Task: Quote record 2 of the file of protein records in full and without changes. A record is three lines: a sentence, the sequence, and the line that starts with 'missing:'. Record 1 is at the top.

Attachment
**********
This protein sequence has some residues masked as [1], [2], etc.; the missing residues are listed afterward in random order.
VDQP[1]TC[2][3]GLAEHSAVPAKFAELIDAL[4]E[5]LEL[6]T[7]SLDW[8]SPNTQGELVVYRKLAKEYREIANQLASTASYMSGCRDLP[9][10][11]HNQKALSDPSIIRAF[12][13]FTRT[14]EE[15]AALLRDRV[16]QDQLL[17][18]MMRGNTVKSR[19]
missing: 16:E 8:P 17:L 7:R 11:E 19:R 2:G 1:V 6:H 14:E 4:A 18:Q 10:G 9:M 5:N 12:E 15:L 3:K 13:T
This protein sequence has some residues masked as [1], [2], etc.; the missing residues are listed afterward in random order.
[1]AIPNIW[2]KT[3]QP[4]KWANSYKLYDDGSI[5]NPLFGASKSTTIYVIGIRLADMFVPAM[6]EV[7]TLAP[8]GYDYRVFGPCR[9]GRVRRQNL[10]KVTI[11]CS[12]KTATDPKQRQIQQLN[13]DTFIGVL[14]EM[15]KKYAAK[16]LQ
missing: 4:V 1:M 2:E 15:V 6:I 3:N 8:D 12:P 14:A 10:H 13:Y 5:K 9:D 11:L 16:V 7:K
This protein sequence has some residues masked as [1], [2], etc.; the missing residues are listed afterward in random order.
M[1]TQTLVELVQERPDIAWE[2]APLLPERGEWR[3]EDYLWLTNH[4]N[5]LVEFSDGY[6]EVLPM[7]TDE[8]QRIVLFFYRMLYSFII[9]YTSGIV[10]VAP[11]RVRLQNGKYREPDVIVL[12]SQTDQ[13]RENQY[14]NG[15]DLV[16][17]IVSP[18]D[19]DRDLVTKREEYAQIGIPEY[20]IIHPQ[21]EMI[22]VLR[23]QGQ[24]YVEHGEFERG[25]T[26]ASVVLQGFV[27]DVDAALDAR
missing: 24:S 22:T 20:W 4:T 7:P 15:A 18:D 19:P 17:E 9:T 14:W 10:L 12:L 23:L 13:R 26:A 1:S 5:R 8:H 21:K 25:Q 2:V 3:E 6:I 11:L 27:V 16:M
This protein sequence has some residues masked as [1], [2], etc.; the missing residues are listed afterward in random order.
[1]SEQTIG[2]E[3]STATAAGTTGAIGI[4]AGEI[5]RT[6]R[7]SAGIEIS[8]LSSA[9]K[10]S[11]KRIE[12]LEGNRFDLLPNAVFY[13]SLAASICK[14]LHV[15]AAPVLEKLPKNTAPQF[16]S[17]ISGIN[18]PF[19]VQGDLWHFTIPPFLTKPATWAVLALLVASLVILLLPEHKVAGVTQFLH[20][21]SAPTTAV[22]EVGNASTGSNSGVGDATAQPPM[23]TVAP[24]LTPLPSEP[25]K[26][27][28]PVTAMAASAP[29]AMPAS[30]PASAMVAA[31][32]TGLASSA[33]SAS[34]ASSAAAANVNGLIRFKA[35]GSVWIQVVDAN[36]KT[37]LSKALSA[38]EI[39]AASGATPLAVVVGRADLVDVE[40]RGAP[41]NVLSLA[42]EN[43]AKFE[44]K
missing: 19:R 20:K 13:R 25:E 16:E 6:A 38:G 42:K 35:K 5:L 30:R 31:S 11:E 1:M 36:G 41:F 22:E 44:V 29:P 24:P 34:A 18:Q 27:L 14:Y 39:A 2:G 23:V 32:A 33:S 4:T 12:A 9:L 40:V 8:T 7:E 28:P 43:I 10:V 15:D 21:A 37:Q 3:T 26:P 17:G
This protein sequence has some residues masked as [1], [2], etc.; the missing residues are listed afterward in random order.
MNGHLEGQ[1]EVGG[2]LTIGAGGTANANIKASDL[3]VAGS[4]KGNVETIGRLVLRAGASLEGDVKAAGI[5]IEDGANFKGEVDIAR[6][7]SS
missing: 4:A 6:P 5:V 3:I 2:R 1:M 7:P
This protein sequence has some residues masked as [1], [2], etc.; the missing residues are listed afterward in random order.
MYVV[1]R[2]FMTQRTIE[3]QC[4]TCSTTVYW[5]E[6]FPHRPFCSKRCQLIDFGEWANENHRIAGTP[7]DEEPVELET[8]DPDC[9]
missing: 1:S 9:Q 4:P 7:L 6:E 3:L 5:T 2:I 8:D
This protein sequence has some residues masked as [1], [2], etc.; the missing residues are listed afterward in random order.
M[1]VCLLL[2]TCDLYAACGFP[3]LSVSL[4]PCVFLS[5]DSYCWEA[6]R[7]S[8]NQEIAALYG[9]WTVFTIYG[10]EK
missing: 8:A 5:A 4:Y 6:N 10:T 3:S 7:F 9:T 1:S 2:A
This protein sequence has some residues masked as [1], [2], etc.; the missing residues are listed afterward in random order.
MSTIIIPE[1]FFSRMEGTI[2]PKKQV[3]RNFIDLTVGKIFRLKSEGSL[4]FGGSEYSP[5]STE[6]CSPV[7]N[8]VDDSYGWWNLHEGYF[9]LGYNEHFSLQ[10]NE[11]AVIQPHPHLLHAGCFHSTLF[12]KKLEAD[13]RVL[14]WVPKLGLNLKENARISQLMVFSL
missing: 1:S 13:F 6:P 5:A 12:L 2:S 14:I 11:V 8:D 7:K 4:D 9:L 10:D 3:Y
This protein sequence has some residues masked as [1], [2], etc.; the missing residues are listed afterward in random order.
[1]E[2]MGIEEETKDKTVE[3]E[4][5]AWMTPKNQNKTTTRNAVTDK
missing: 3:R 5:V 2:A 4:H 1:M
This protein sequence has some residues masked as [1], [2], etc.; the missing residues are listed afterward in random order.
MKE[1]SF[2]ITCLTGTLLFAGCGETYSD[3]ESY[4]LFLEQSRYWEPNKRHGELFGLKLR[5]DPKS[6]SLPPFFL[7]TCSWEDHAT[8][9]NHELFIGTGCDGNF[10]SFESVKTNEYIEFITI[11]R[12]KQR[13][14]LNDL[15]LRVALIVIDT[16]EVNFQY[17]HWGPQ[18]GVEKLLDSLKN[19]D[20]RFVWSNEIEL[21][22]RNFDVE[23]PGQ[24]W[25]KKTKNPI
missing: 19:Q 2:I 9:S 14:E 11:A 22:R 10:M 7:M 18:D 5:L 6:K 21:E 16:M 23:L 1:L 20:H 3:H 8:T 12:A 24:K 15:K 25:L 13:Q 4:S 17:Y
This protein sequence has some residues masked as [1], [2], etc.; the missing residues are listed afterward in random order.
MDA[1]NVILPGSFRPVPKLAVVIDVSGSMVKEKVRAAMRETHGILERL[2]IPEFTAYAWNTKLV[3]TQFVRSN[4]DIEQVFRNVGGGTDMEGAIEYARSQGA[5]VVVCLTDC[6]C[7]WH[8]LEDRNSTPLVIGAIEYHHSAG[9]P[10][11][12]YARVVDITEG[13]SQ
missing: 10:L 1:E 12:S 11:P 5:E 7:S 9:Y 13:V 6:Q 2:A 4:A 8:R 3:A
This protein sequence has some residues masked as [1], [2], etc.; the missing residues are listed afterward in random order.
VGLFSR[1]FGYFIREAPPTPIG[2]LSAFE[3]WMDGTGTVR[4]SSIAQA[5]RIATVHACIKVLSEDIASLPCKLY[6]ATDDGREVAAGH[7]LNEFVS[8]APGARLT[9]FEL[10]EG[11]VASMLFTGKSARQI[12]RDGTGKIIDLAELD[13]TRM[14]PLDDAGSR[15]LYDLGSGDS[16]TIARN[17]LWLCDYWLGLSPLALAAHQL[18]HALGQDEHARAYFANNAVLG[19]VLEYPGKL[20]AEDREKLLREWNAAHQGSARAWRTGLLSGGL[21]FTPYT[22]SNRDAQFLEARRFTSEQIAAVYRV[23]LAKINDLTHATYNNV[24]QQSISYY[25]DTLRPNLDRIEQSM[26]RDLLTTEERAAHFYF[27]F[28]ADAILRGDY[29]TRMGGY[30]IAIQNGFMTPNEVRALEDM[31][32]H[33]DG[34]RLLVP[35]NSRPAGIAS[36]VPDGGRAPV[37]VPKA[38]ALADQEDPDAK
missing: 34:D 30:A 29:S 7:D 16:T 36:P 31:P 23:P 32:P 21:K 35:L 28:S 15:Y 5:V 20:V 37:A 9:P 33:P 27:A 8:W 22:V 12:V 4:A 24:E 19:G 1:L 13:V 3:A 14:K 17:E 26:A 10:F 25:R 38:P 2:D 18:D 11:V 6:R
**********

This protein sequence has some residues masked as [1], [2], etc.; the missing residues are listed afterward in random order.
[1]AIPNIW[2]KT[3]QP[4]KWANSYKLYDDGSI[5]NPLFGASKSTTIYVIGIRLADMFVPAM[6]EV[7]TLAP[8]GYDYRVFGPCR[9]GRVRRQNL[10]KVTI[11]CS[12]KTATDPKQRQIQQLN[13]DTFIGVL[14]EM[15]KKYAAK[16]LQ
missing: 4:V 1:M 2:E 15:V 6:I 3:N 8:D 12:P 14:A 10:H 13:Y 5:K 9:D 11:L 16:V 7:K